(Jan. 28, 11:55 a.m.) A farmworkers’ strike in Argentina is expected to delay the start and limit the size of the country’s export pear deal to the U.S., while demand for Chilean galas is expected to be down significantly from last year.
The 10-day strike by fruit pickers reportedly ended by the week of Jan. 26, clearing the way for the first bartlett shipments in the second half of February, about 10 days later than usual, said David Nelley, pipfruit category manager for Vancouver, British Columbia-based The Oppenheimer Group.
Assuming all strike-related issues are resolved, Los Angeles-based Bengard Marketing expects its first vessel of bartletts to arrive from Argentina Feb. 10-12, said Broc Bengard, vice president.
Bengard Marketing expects its first shipment of bartletts from Chile Feb. 3, Bengard said. But the deal is significantly smaller for the company.
“The quality (of Argentinean pears) is so much above Chilean pears,” he said.
In 2008, Chile exported about 94,000 metric tons of apples and 25,000 metric tons of pears to the U.S., according to the U.S. Department of Agriculture’s Foreign Agricultural Service.
On Jan. 27, the USDA reported a price of $22 for 4/5-bushel cartons of anjous 70-90 from Washington, about the same as last year at the same time.
Chilean galas probably won’t begin arriving until April 1-15, a month later than they sometimes do, said Randy Steensma, president and export marketing director for Nuchief Sales Inc., Wenatchee, Wash.
That’s because with the combination of a soft world economy and a record Washington apple crop, demand for import apples is expected to be considerably lower this year, Steensma said. Also, Chilean galas are expected to be on the small side this year — another hurdle to cracking U.S. markets.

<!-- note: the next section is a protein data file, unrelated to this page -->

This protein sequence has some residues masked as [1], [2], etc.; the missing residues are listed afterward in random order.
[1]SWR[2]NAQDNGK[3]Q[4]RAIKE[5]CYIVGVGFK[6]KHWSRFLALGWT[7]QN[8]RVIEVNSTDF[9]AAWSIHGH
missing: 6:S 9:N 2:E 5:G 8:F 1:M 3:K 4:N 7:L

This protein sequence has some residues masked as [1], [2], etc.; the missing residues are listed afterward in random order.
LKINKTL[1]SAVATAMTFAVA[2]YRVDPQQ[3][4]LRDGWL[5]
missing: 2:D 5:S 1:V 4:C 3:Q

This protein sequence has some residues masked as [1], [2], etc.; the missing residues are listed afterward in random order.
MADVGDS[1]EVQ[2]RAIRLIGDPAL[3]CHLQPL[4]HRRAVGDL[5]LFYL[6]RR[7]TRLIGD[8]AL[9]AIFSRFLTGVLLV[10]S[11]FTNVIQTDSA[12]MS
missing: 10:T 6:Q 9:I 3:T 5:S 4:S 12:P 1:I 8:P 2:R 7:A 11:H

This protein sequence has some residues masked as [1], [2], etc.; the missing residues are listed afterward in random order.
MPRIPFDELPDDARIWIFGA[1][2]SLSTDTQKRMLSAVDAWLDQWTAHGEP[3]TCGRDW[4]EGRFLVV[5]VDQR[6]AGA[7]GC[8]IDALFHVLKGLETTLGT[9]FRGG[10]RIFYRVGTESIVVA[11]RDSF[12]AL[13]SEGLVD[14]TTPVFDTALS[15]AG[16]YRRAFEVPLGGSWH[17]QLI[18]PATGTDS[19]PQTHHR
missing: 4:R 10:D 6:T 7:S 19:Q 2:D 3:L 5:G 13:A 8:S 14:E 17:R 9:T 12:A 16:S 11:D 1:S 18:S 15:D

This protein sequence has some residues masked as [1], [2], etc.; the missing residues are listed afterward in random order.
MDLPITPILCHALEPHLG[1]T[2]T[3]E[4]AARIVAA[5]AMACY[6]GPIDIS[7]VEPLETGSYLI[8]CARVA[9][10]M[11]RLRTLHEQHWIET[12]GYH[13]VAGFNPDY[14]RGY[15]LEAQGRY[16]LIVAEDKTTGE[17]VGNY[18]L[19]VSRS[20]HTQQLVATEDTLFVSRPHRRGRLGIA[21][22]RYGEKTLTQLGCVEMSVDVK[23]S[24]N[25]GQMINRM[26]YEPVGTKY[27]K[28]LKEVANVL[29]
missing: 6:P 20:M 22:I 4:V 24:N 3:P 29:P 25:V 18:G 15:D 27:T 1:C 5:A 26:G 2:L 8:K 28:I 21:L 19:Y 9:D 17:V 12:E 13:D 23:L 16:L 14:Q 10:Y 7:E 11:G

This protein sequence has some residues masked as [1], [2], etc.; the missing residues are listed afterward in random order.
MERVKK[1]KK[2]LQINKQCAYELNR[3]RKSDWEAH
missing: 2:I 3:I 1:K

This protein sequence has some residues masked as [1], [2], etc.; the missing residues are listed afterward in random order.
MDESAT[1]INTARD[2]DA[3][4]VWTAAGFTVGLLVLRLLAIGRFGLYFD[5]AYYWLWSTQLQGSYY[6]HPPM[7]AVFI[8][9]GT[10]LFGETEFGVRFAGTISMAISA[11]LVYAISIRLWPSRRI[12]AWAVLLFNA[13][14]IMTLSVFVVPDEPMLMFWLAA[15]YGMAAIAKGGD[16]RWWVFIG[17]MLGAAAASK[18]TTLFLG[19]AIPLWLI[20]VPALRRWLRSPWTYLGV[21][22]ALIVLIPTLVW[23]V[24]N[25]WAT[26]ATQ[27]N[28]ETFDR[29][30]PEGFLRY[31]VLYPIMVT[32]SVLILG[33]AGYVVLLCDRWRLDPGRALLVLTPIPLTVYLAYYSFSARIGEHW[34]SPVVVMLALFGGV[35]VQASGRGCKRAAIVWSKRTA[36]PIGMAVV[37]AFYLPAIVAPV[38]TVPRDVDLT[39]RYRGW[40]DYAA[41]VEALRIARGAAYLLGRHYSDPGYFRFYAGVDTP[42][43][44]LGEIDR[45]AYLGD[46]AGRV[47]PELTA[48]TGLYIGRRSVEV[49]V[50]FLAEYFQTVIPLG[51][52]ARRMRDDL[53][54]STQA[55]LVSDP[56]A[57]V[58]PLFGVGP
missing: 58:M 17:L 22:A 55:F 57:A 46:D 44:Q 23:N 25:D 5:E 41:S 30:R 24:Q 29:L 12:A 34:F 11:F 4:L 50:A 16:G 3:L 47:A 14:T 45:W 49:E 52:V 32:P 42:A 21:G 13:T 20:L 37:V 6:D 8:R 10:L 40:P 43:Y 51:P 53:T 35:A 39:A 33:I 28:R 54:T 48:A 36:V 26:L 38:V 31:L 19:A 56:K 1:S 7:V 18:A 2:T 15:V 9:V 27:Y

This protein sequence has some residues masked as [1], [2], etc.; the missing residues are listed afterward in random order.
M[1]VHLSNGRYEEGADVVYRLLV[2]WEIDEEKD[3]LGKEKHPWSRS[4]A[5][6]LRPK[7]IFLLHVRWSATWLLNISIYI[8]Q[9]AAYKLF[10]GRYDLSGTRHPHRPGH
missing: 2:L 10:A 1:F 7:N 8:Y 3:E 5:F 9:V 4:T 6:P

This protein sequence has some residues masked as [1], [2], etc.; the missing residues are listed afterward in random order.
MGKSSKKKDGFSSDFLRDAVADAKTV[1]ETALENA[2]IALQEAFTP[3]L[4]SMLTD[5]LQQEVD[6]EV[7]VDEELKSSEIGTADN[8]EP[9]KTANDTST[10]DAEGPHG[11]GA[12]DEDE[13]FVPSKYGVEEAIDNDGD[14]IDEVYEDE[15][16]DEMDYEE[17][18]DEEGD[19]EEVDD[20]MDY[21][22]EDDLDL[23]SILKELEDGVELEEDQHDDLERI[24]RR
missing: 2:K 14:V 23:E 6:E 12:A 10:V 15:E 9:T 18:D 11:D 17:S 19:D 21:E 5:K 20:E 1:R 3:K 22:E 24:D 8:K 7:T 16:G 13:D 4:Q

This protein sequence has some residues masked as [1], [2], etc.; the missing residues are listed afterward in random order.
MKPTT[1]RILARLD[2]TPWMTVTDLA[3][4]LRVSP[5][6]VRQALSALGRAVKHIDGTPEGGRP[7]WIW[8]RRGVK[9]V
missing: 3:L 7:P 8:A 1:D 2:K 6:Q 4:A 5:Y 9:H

“F.o.b.s are dramatically lower than last year,” he said. “Last year was a dream year. This year, reality is setting in.”
But on Jan. 27, the USDA reported prices of $22-24 for carton tray packs of galas 72-80 from Washington, about the same as last year at the same time.
Because it was pickers who were striking, a significant amount of fruit was left on trees past peak picking time, Nelley said — rendering it unusable for exports to North America.
As a result, pear shipments from Argentina could be down by 40% this season, he said.
In 2008, Argentina shipped about 37,000 metric tons of pears to the U.S., according to the USDA.
“It’s a real shame — the strike has disrupted what otherwise looked to be a great harvest,” Nelley said.
And it should, he said, significantly increase already-strong demand for import pears.
“Customers have been looking forward to fresh-market bartletts,” he said.
Complicating matters more, pears from Chile are expected to be on the small side this season, Nelley said.
Sizing on Argentinean pears, however, is expected to be good, with abundant supplies of 100s and larger, Bengard said.